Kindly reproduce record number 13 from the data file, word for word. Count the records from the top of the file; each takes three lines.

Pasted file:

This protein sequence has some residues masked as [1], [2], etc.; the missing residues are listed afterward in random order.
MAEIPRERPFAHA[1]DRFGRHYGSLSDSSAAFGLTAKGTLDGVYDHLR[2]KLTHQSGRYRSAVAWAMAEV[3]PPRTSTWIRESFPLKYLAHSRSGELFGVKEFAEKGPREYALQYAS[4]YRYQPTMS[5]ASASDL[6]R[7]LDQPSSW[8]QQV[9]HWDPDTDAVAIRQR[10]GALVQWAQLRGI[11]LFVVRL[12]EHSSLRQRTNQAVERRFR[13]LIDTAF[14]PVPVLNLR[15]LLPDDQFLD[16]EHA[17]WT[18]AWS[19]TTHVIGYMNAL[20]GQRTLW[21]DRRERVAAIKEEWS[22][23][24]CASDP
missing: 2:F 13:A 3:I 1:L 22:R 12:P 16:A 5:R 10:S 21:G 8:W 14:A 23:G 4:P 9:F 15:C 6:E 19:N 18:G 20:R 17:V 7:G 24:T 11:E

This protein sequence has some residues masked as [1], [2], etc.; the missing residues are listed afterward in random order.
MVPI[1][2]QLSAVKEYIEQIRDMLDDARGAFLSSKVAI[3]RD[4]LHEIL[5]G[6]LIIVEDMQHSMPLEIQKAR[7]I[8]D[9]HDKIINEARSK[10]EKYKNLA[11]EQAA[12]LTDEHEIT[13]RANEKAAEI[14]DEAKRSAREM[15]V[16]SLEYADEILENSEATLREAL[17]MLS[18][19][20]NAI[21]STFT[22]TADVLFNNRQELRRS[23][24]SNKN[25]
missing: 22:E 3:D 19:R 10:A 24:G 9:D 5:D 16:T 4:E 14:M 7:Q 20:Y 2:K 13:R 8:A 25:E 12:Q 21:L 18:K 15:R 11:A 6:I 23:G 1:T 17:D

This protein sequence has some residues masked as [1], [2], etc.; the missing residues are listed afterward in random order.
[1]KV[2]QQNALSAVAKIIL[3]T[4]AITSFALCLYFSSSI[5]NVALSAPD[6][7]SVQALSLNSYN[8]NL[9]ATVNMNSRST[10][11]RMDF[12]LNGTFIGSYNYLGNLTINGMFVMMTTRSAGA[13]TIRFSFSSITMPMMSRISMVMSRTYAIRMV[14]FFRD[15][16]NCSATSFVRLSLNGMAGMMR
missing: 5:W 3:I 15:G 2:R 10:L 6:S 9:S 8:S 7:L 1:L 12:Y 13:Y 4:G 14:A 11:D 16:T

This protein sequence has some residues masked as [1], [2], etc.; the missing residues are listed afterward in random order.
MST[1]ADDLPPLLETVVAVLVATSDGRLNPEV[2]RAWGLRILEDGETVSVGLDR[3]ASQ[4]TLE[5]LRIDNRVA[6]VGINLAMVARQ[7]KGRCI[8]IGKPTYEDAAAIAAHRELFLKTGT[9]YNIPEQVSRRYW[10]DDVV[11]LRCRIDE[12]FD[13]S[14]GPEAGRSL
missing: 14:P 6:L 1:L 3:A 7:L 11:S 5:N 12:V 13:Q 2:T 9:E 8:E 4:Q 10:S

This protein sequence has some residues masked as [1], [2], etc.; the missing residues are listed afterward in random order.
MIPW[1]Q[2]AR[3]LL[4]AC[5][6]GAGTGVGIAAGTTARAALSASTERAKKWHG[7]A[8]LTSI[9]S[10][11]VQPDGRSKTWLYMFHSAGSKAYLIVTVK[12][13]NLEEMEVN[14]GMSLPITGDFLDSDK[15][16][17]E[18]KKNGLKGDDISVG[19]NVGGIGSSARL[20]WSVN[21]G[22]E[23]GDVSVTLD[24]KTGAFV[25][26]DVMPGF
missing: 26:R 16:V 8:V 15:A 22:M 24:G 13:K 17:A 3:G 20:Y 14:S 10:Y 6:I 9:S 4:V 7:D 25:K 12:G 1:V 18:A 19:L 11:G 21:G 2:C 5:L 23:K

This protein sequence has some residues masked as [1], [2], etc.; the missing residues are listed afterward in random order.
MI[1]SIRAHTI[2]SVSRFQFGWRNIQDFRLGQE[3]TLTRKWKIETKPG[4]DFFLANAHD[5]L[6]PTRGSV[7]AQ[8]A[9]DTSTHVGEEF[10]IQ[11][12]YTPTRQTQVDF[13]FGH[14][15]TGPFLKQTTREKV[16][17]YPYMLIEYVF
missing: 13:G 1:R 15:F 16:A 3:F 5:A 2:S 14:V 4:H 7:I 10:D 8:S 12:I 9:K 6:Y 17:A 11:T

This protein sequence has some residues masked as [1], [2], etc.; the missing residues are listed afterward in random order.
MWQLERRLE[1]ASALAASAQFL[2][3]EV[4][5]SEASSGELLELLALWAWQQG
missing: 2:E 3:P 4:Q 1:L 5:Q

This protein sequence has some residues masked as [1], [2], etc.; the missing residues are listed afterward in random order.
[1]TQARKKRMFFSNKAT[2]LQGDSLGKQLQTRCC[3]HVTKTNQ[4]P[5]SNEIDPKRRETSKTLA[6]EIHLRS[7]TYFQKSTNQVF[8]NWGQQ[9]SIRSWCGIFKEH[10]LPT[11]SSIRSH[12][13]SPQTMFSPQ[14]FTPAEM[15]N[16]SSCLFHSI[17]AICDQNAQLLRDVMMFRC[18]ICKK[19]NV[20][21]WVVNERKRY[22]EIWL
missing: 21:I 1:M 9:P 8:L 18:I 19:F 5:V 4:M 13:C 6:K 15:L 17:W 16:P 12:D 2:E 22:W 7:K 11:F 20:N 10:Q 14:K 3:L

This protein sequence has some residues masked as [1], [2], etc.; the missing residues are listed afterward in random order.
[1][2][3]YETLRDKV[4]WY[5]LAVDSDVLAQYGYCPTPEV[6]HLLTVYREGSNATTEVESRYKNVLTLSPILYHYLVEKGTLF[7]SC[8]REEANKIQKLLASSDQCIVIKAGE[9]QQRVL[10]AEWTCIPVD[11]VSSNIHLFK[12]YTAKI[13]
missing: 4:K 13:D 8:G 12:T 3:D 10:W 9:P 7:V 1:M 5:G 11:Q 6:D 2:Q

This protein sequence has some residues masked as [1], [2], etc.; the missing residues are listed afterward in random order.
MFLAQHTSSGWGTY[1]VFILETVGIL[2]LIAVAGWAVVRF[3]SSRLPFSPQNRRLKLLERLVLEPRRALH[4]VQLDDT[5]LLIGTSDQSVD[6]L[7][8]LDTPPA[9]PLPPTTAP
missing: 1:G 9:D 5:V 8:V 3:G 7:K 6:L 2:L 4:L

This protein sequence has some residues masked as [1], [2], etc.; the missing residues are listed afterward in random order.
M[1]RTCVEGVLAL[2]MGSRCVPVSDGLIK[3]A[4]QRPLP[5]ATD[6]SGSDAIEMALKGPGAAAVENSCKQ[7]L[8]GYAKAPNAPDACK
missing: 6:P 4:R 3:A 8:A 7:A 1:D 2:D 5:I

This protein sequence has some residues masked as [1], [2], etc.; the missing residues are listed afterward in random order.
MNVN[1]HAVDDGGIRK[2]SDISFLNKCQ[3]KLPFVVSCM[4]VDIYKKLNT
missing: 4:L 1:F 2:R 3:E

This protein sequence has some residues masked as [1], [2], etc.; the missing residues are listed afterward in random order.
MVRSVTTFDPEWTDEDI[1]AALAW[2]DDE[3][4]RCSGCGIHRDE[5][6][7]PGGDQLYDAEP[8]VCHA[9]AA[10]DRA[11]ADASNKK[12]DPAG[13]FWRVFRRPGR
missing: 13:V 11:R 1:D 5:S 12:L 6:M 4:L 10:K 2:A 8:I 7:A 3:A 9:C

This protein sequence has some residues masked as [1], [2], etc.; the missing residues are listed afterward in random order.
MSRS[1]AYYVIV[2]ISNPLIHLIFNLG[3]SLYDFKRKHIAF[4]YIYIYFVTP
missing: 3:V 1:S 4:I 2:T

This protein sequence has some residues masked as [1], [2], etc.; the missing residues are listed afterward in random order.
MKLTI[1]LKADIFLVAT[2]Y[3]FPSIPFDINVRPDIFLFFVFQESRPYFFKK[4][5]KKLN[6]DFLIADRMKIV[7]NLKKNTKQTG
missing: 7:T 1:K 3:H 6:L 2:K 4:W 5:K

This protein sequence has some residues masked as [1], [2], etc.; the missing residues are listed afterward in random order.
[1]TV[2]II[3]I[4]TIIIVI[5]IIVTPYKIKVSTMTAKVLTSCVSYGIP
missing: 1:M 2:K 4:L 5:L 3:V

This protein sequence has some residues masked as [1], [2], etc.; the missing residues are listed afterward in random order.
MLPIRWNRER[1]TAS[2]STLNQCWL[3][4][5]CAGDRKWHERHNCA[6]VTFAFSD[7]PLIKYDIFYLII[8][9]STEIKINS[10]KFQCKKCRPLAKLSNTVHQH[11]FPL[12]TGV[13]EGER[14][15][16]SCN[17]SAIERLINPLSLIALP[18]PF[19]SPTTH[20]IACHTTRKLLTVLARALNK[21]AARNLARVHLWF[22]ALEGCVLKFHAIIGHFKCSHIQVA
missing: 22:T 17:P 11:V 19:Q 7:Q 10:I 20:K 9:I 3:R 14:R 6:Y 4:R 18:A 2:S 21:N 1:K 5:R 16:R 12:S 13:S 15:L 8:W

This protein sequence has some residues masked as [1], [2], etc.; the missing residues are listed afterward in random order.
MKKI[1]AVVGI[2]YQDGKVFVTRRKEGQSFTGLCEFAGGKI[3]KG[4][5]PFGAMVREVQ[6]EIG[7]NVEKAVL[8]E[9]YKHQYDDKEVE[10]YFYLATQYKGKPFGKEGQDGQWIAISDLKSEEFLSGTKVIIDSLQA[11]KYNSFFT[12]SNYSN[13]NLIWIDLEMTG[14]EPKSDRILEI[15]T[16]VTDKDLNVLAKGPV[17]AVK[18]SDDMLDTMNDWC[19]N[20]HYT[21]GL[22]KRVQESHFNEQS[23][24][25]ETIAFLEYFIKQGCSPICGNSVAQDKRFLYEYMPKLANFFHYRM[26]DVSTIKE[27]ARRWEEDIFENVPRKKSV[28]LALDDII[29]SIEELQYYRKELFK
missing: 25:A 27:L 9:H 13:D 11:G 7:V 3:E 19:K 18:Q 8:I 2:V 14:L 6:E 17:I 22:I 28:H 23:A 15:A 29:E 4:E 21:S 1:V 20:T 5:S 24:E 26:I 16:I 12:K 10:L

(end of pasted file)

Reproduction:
This protein sequence has some residues masked as [1], [2], etc.; the missing residues are listed afterward in random order.
MVRSVTTFDPEWTDEDI[1]AALAW[2]DDE[3][4]RCSGCGIHRDE[5][6][7]PGGDQLYDAEP[8]VCHA[9]AA[10]DRA[11]ADASNKK[12]DPAG[13]FWRVFRRPGR
missing: 13:V 11:R 1:D 5:S 12:L 6:M 4:L 10:K 2:A 8:I 7:A 3:A 9:C